Too Far to the Left? Hardly.

By Anarcho-Syndicalist Review

Entry 13221


From: holdoffhunger [id: 1]


Revolt Library Anarchism Too Far to the Left? Hardly.

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(1986 - )

Anarcho-Syndicalist Review (also known as ASR, formerly the Libertarian Labor Review) is an American anarchist magazine published multiple times per year that focuses on anarcho-syndicalist theory and practice. The magazine was co-founded in 1986 by Sam Dolgoff, and the first issue was published on May 1, 1986. The first 24 issues were published as Libertarian Labor Review in the United States. The editors decided to rename the magazine to Anarcho-Syndicalist Review for the 25th edition in order to avoid confusion with right-libertarian views. ASR is an independent publication unaffiliated with any organizations and distributed by AK Press. The headquarters is in Philadelphia. ASR publications largely consist of news reports, essays, editorials, and articles; letters, and reviews. The magazine's website includes complete listings of contents for all issues since their first publication, and some contents are available through the site's archive. (From: /

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Too Far to the Left? Hardly.

The support in the polls for two liberals, Democratic Senators Elizabeth Warren and Bernie Sanders, has the capitalists worried. A constant bombardment is heard in the media that “the Democrats are going too far to the left” and how it would be a shame if this might help President Trump get reelected. Never mind that it is not the Democrats that are shifting to the left, but the voters who are being polled. The subtext in this message is that regardless of what people want, the rulers will not allow it.

It is the capitalists who have revived the fascist movement and seek to terrorize the people with the specter of totalitarianism, even if they try to label it as “socialism.” As is always the case with tyrants, they project their own ambitions on their enemies and blame them for following the same path they have taken. What else but totalitarianism could you call unending war, reckless pursuit of private wealth in spite of global environmental peril, superstition replacing science, and government by decree of a head of state, a real life “Big Brother”? We are forbidden to question this best of all possible societies, and voters must double think who might vote for either Warren or Sanders.

Contrary to the fear being spread by the capitalists, neither Warren nor Sanders threaten the capitalist system. Warren says openly she is no socialist and believes in markets. Sanders claims he is a “democratic socialist,” but when asked what that means he invokes the examples of the New Deal in the 1930s United States and Scandinavian [social democratic] countries. Capitalism remains alive and well in Scandinavia, as it did under Franklin Roosevelt. Many credit FDR as saving capitalism with his New Deal. Neither Warren nor Sanders advocate nationalization of banks, or industry, even a key industry like oil in Venezuela’s “Bolivarian Socialism” under Chavez. The only industries they threaten are the health insurance industry, with their “Medicare For All” single-payer system, and the college loan industries. But those things have been done in most other capitalist countries without threatening the existence of the capitalist class. Capital is fungible. If profits aren’t to be had in one industry, the capitalists invest elsewhere.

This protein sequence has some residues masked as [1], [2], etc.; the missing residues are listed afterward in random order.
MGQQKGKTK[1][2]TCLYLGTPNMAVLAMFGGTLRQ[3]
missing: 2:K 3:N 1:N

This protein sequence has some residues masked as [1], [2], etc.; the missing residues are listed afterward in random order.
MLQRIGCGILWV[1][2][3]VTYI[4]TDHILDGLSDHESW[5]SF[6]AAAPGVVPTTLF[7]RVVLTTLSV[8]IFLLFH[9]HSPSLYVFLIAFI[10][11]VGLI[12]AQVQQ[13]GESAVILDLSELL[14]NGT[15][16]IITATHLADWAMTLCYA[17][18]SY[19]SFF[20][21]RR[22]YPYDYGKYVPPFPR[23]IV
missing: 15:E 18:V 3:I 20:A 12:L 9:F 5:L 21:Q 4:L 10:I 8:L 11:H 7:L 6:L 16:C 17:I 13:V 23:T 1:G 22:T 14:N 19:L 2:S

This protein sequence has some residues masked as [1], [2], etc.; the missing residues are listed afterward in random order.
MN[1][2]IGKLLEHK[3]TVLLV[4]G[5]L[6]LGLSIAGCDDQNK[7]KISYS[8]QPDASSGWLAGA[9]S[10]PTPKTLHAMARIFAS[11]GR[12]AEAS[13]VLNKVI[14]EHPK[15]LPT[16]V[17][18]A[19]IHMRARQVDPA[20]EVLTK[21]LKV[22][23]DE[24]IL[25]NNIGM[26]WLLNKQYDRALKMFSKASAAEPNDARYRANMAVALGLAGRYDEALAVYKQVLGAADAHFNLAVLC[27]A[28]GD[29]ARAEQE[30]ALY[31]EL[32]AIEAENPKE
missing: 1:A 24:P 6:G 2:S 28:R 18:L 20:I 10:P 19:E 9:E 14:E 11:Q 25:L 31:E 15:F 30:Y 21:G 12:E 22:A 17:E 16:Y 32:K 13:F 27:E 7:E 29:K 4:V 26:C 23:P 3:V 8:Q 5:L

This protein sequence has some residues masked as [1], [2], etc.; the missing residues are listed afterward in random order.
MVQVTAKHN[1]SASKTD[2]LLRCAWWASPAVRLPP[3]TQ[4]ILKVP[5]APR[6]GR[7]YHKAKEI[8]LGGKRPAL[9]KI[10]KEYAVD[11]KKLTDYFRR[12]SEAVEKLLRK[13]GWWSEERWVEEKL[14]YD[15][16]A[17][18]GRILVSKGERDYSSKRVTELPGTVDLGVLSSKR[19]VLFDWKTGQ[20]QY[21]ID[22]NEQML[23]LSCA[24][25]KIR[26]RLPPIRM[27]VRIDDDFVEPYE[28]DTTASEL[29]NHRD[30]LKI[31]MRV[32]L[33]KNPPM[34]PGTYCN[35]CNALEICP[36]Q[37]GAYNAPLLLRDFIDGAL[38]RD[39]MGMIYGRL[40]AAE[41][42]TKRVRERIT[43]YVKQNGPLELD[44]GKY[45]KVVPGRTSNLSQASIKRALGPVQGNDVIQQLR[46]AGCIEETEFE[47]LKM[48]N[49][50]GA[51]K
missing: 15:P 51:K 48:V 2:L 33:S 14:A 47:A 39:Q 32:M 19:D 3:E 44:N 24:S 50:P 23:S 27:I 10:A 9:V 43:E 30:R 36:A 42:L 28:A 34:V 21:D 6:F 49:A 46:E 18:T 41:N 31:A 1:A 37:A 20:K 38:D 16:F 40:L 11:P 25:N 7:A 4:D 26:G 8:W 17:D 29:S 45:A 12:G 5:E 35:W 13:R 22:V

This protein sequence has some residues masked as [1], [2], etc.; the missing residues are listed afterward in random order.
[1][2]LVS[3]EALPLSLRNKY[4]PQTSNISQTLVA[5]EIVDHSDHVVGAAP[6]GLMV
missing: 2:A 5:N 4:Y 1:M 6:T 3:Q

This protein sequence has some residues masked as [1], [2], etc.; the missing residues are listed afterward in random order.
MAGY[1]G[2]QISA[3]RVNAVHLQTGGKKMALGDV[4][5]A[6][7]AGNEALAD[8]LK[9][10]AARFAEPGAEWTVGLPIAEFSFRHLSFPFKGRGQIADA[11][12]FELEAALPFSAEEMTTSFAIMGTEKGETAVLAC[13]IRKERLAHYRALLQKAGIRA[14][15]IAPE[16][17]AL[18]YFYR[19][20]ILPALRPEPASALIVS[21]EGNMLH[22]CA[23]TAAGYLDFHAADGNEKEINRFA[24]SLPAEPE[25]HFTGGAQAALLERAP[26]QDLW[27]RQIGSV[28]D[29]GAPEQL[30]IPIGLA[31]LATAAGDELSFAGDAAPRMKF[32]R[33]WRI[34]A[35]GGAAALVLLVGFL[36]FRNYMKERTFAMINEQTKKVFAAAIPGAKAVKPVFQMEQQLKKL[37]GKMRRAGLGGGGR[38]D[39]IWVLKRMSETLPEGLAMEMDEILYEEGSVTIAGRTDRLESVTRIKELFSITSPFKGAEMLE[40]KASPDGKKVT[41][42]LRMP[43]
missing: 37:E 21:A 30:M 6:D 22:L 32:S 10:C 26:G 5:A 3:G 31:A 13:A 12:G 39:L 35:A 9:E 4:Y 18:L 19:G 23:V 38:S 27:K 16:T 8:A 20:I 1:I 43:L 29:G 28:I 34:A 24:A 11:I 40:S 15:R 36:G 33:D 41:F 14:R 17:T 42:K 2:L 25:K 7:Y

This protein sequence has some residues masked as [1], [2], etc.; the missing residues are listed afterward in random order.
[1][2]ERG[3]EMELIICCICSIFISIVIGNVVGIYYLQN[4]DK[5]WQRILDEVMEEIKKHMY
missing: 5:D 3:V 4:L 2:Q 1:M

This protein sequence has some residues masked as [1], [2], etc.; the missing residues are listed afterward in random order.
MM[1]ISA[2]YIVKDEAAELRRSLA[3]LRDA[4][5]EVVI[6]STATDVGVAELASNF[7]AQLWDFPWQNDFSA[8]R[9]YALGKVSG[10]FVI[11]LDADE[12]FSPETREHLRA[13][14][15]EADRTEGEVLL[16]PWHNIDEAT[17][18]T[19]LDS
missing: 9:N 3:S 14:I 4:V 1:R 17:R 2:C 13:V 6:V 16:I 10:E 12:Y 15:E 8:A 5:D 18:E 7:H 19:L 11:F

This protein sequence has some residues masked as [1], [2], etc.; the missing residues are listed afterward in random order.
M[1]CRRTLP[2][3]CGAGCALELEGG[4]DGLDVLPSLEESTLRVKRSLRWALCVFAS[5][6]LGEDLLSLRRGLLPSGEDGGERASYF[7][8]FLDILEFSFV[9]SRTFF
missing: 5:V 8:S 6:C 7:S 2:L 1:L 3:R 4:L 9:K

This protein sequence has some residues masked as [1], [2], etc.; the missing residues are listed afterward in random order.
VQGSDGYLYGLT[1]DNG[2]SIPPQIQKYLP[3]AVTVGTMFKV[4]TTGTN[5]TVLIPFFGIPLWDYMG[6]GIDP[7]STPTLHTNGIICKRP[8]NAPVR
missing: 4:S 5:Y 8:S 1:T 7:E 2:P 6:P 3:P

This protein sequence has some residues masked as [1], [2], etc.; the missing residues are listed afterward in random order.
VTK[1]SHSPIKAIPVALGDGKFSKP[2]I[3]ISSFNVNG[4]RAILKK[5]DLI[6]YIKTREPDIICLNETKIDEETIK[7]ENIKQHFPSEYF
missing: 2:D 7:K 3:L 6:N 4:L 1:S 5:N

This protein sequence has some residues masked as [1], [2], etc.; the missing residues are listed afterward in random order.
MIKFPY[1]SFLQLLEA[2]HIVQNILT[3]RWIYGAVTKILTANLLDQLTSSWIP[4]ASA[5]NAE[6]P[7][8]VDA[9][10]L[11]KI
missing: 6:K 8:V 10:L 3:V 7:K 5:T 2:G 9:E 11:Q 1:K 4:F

Even the “Green New Deal” is not the game changer both its advocates and opponents claim. Government credit will be made available for renewable energy and carbon mitigation, much as funding was provided for canals, railroads, interstate highways, etc. Some capitalists will make new fortunes, and a few may lose them, but capitalism itself is not threatened by the Green New Deal. Workers will still be workers. The poor will stay poor. Neoliberalism will make sure that many of the products needed to rebuild the “Green Economy” will be made by low wage workers living in union-free regions. As the liberal economist Thomas Piketty has shown, a growing economy does not change the fundamentals of capitalism. As capitalists accumulate capital, inequality increases. Only the loss of capital by the capitalist class reduces inequality. (This is why Piketty advocates a global wealth tax, surely something the capitalists will never allow.)

The fundamental principle of socialism is the expropriation of the capitalist class and the social ownership of the means of production. There is no one in the Democratic Party advocating this, and the politicians would be useless in bringing it about. The only way it will happen is if the workers do it themselves.

(Source: Retrieved on 28th January 2021 from

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February 2, 2022; 9:27:18 AM (America/Los_Angeles)
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